Participants in the workshop acknowledged the opposition, reservations, and misconceptions that the Synod on Synodality has faced in the past, especially from the Clergy, and underlined the need to ensure that those in Seminaries, especially, are helped to understand their roles and responsibilities in a Synodal Church.

Fr. Uwineza also underlined the need to have a formation manual that accompanies people with various fears, concerns, and anxieties.

Fr. Marcel Uwineza, the Principal of Hekima University College at the JCAM headquarters in Nairobi, Kenya. Credit: ACI Africa

“We should anticipate the fears of the people and find possible ways to address them in the formation module,” the Rwandese Priest said, and added, “Reading the DCS, you see the fears that the people have expressed. The module should therefore present the possibility of journeying with those with these fears and concerns.”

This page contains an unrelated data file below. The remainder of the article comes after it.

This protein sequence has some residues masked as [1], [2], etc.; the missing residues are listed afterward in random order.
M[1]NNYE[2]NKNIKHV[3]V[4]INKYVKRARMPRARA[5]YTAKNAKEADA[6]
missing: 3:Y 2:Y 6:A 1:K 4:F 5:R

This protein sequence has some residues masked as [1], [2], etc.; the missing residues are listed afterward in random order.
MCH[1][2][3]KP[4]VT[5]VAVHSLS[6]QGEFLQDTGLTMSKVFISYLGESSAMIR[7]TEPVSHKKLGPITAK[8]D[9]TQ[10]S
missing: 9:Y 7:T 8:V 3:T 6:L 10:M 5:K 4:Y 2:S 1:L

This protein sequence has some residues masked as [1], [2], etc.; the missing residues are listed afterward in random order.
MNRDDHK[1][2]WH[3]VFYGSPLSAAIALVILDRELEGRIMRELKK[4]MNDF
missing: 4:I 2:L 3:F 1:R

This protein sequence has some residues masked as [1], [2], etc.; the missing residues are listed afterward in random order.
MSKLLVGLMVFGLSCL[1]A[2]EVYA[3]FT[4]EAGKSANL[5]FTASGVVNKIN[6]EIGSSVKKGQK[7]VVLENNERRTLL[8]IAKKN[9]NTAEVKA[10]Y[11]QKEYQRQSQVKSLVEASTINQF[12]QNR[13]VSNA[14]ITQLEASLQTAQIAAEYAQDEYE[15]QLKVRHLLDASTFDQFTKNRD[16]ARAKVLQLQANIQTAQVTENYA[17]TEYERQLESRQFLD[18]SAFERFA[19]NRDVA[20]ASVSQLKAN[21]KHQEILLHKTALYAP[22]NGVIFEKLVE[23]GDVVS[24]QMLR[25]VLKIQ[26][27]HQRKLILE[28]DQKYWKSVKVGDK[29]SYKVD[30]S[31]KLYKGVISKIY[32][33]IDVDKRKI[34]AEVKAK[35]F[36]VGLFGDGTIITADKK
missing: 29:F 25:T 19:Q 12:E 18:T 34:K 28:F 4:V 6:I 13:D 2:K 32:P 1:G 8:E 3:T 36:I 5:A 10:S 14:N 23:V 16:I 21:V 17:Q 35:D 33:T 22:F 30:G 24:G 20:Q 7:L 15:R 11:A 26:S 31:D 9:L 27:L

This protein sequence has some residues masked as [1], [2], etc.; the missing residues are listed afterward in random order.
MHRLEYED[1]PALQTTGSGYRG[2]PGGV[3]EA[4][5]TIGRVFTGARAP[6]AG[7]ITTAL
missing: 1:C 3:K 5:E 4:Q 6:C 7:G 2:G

Among other characteristics, the Synodality Formation Module will be “authentically African”, making use of African expressions, proverbs, and images that foster Synodality, the members of SRT said.

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“We need to use terms that Africans can understand. We need to present Synodality in African languages and the continent’s rich proverbs and expressions to enable people to grasp the concept,” Sr. Ngalula said.

“Translating the Synod on Synodality into languages that Africans understand doesn’t have to be word for word. We have our proverbs, images, and expressions that can facilitate the understanding of synodality in the African context. Expressions such as ‘If you want to go fast, walk alone; but if you want to go far, walk together’ is about synodality,” the Catholic Nun said.